Comedians by nature are born storytellers and many start their careers at improv theatres like Second City or Theatre Sports. One of the key principles of improv is the “Yes and” rule, so this fall I encourage you to say “yes” or perhaps “Yes Please” to memoirs from four very funny people.
I had trouble accepting that Andrea Martin is not Canadian, but she does dedicate Lady Parts to Canada “where it all began.” Martin was an original cast member on the hit sketch comedy series SCTV where she mastered impressions and created a collection of outrageous and perfectly-over-the-top characters like Edith Prickley and Edna Boil. Lady Parts is a collection of essays that is one part hilarious, and two parts poignantly human. She reveals her struggles with bulimia and anxiety, and reflects on motherhood, showbiz, dating, not dating, and “some things [she] thinks about but [doesn’t] say out loud.” She has been influential to a generation of female comedians, like Amy Poehler and Tina Fey, and this book is sure to inspire all readers to say yes.
I am an absolute sucker for the “slow and weird” of Canadian sketch comedy and Kids in the Hall has a particularly special place in my heart. In Let’s Start a Riot: How a Young Drunk Punk Became a Hollywood Dad, Bruce McCulloch is back with his signature, brilliantly bizarre sense of humour making it my favourite memoir of the fall season. McCulloch tells laugh out loud stories of being a young drunk punk in Alberta to your average pajama-clad, slightly embarrassing, martini-drinking dad living in a starter mansion in L.A. Through his unparalleled and often poetic wit, McCulloch reveals how comedy can bring light to darker, and perhaps drunker, times.
“People always say humour helps to avoid the dark things life. I think it’s the opposite. Humour helps us understand and partner with the sadness and beauty of life. And sometimes, because we’re bathed in laughter, we are protected. Or at least, humour can help us see the world differently”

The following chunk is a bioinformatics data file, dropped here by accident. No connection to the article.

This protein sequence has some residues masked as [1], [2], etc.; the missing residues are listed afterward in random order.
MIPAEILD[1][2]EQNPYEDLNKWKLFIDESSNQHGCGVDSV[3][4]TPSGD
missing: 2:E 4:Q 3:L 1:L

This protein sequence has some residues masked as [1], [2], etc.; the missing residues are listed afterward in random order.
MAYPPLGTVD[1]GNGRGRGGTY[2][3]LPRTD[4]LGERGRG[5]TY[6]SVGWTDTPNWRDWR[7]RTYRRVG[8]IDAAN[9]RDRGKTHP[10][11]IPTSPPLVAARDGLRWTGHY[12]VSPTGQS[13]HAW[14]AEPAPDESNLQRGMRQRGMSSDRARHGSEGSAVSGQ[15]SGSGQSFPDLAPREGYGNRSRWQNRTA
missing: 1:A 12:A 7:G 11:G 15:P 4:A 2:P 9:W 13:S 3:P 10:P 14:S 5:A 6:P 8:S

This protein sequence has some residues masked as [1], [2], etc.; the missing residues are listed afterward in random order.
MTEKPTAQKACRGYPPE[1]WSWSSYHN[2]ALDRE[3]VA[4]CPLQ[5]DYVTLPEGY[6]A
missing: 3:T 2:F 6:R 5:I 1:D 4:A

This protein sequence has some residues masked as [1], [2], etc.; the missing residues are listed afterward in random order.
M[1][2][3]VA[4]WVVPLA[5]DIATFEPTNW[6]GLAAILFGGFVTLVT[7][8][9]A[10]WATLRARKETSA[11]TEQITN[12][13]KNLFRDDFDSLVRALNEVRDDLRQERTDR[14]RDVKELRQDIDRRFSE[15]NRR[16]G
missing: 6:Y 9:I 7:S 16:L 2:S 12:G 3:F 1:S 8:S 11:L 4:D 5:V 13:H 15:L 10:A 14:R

Bruce McCulloch, Let’s Start a Riot
Martin Short’s I Must Say is a journey into a golden age of comedy marked by the beginning of SCTV and SNL. It features some impressive cameos from Andrea Martin, Gilda Radner, Steve Martin and Tom Hanks to a rather awkward encounter with his childhood idol, Frank Sinatra. In this memoir, Short perfectly characterizes Canadian comedy as “more character based and just plain strange” and speaks to the inspirations for his many gloriously eccentric characters like Ed Grimley and Irving Cohen. Although it contains funny stories from his past, this memoir is not outwardly funny. It is both honest and heartbreaking as Short opens up about the death of his eldest brother, his parents, and his beloved wife of thirty years, Nancy Dolman. Much like McCulloch, Short reveals his unwavering creativity, a nine-step philosophy to life, and the healing power of comedy. On sale today!
Amy Poehler may not be Canadian (although I’m sure Canada would love to adopt her), but much like the other comedians on our list Poehler began her career studying improv at Second City and Improv Olympic. When Yes Please arrived on my desk last Tuesday, I felt like I was being handed the holy grail of comedy memoirs (and yes, I may have cried while reading it on the bus). In this collection of stories, Poehler reinforces that she is an absolutely hilarious, hardworking, and lovely human who encourages readers to say whatever they want, do whatever they like, and be whoever they are. Last week we shared “15 Reasons Why We Love Amy Poehler” and Yes Please is sure to give you yet another reason to absolutely love her. Click here to watch Amy Poehler and Rachel Dratch on Jimmy Fallon!
So now, I recommend saying “Yes” to these comedic memoirs “and” remember to take the occasional reading break to watch some of these fantastic characters in action. Note: Since we are following the rules of improv, readers that say “no” may or may not have to perform “the monkey dance” (see Yes Please for details).
Have a great week with many laughs!
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